Applying a basic machine learning classification algorithm such as K-Nearest Neighbors (k-NN), recommender systems can be implemented through collaborative filtering systems. A system such as this is solely based on the past interactions between users and the target items; for example, a history of an employee’s previous training courses. Hence, the input to a collaborative filtering system will be all historical data of user interactions with target items. The core idea behind such systems is that the historical data of a user should suffice to predict what their next needs are, i.e. no additional information is required other than historical data – no extra signals from the user and no presently trending information. However, one can quite easily imagine the realistic limitations of such a method, such as needing a past user history (effectively ruling this method out for new hires) as well as ignoring other critical parameters and signals in decision making.
• Content-based filtering:
Compared to collaborative filtering, the content-based filtering approach uses additional information about the user and the target items to make recommendations. For example, a content-based system might consider the educational background and age of an employee in addition to the history of past training courses taken, if available, to recommend other training courses or developmental opportunities. Content-based filtering systems are inherently more computationally expensive than their much simpler collaborative filtering system counterparts, yet significantly simpler than the unsupervised learning recommendation system algorithms used by Netflix, for example.
In today’s world of continuous learning, AI systems such as this can help by guide employees through learning and self-development opportunities beyond just the onboarding phase for new hires, accelerating workforce development for businesses. AI is now capable of building personalised learning paths through conversational analytics, leading learning and development to new horizons.
One of the more controversial use cases of AI in workforce analytics is that in employee retention – predicting when an employee could be heading for the exit door. As invasive as it rightly appears, AI bots can sift through employees’ logged information such as internet usage patterns, time spent in meetings, stock options withdrawn, etc. to identify anomalies from the established baseline that may suggest if and when they are planning to quit their roles. Additionally, with Natural Language Processing (NLP) making significant strides, AI can pick up on linguistic and semantic cues, and can alert employers when a change in tone is detected. There are a multitude of these “employee tracking” platforms, such as Veriato AI’s Vision, that are capable of this, but there are some obvious privacy concerns. It will be interesting to see how widespread the adoption of this particular use case becomes if the platforms’ capabilities are not bound by standardised privacy regulations.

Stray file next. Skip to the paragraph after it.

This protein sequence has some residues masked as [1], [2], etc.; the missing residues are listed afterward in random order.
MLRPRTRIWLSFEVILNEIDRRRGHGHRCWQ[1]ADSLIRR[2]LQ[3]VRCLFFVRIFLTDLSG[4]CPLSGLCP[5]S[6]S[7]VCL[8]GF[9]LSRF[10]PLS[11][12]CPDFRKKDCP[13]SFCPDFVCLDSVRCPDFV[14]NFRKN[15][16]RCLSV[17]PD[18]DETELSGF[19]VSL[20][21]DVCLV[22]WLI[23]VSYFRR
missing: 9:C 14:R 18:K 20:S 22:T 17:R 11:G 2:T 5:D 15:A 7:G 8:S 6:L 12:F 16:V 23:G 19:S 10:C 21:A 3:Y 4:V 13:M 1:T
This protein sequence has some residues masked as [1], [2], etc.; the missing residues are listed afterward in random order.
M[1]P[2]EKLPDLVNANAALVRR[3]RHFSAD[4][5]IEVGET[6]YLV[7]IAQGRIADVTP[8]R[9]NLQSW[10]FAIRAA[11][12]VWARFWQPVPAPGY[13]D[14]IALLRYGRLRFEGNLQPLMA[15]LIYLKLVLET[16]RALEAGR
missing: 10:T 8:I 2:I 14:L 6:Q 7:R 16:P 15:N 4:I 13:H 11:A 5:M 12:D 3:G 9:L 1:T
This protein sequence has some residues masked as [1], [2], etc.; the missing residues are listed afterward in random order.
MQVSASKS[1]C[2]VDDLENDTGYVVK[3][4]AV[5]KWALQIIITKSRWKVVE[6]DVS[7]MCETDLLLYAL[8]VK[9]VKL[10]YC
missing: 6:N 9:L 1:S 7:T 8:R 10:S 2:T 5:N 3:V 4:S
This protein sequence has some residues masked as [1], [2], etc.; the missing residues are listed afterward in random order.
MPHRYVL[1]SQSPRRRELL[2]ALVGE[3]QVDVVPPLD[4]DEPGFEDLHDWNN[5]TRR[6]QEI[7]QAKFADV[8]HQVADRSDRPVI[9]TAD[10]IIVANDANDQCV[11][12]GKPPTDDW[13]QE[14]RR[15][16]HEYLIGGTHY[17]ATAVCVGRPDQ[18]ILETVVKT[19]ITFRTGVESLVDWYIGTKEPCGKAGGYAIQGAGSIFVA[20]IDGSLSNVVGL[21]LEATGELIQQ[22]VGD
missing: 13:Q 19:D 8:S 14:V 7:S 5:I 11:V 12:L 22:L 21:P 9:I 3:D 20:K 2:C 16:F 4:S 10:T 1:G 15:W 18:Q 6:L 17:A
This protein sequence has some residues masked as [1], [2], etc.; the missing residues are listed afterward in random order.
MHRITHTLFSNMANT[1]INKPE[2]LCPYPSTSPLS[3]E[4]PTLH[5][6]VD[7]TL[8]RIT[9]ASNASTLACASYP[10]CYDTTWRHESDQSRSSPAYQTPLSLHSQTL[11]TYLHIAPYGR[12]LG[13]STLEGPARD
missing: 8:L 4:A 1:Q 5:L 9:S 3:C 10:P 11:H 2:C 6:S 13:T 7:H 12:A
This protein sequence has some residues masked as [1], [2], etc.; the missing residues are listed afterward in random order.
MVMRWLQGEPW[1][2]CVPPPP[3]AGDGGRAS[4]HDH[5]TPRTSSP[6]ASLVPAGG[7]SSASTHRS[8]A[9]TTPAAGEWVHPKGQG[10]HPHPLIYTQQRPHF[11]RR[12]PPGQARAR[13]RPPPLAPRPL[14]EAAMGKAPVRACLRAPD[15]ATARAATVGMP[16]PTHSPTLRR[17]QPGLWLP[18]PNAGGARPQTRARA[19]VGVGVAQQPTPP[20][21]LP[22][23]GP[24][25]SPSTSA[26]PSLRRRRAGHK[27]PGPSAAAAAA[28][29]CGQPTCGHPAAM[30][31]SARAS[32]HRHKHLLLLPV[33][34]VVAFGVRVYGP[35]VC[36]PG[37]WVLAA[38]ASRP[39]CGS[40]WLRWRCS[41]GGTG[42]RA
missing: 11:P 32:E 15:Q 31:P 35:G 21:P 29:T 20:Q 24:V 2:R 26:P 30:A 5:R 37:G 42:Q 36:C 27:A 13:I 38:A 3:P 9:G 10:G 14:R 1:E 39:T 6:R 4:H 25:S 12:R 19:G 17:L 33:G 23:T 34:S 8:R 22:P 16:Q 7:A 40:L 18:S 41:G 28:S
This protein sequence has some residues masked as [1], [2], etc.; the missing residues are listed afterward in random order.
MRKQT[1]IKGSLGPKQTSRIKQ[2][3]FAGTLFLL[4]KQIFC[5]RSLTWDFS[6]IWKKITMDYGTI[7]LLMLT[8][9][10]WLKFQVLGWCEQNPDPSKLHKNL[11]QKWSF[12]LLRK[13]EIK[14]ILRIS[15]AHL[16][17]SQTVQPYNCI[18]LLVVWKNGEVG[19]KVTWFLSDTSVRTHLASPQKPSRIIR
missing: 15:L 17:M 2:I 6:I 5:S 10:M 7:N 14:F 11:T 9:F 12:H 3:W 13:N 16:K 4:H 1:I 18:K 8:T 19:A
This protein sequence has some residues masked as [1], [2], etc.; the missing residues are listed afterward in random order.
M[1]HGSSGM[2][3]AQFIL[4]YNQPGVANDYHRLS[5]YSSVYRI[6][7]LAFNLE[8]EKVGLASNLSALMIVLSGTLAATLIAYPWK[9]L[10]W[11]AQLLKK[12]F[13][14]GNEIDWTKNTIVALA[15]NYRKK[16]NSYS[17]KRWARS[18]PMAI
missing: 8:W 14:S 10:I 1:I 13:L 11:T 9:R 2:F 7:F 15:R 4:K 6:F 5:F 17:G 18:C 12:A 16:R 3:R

That being said, companies spend a significant amount of resources in training and development of their employees. The capabilities of such platforms could alternatively be leveraged to detect underlying employee underperformance issues and help develop customised solutions for each employee, and find sources of intrinsic motivation.
Tied to the note on which we ended the potential use case of employee tracking platforms for retention detection, the same platforms can also allow HR departments to gauge employee engagement and job satisfaction more accurately – on a micro (individual employee) level as well as the macro (organisation or department wide) level. On the micro level, this is incredibly beneficial considering how important it is to understand the overall needs of employees; however, there are several key macro level benefits to having this information as well.
According to a recent report from the HRPA, these AI platforms can evaluate key indicators of employee engagement as well as success in order to identify those who should be promoted or could be engaged in a different vacancy, driving internal mobility. Doing so has the potential to significantly reduce talent acquisition costs, bolster employee retention rates and improve employee engagement.
Sentiment analysis using NLP allows HR teams to interpret potentially vast quantities of text data to uncover attitudes and potential areas of concerns from, say, staff surveys. What’s more is that the combination of AI-based NLP and machine learning allow the analysis of not just surveys but also of open-ended communications across an organization (e.g. across Slack and email). As NLP evolves, it is becoming increasingly effective at distinguishing between different types of emotion; even so far as being able to tell the difference between, say, expression of confusion and that of worry.
For your HR team, this type of AI-driven technology can provide a valuable early warning system. Being able to detecting rumblings of discontent on a particular issue as a macro level trend gives businesses the chance to respond proactively to issues before they becomes translate into larger problems. However, privacy concerns apply in this use case as well.